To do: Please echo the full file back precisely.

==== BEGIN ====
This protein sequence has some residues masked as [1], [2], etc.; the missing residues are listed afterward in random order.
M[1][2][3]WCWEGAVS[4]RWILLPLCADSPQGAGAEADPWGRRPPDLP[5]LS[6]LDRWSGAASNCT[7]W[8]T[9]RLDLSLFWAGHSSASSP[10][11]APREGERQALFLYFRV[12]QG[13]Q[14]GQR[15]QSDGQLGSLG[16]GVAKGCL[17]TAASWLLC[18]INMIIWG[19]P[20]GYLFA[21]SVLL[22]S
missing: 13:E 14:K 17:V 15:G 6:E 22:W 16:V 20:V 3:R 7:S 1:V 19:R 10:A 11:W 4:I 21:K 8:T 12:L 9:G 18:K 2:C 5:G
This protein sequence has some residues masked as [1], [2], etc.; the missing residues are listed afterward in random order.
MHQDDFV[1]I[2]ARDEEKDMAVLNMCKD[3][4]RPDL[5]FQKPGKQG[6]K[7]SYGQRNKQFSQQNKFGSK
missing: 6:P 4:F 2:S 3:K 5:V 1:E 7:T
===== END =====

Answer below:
This protein sequence has some residues masked as [1], [2], etc.; the missing residues are listed afterward in random order.
M[1][2][3]WCWEGAVS[4]RWILLPLCADSPQGAGAEADPWGRRPPDLP[5]LS[6]LDRWSGAASNCT[7]W[8]T[9]RLDLSLFWAGHSSASSP[10][11]APREGERQALFLYFRV[12]QG[13]Q[14]GQR[15]QSDGQLGSLG[16]GVAKGCL[17]TAASWLLC[18]INMIIWG[19]P[20]GYLFA[21]SVLL[22]S
missing: 13:E 14:K 17:V 15:G 6:E 22:W 16:V 20:V 3:R 7:S 1:V 19:R 10:A 11:W 4:I 21:K 8:T 12:L 9:G 18:K 2:C 5:G
This protein sequence has some residues masked as [1], [2], etc.; the missing residues are listed afterward in random order.
MHQDDFV[1]I[2]ARDEEKDMAVLNMCKD[3][4]RPDL[5]FQKPGKQG[6]K[7]SYGQRNKQFSQQNKFGSK
missing: 6:P 4:F 2:S 3:K 5:V 1:E 7:T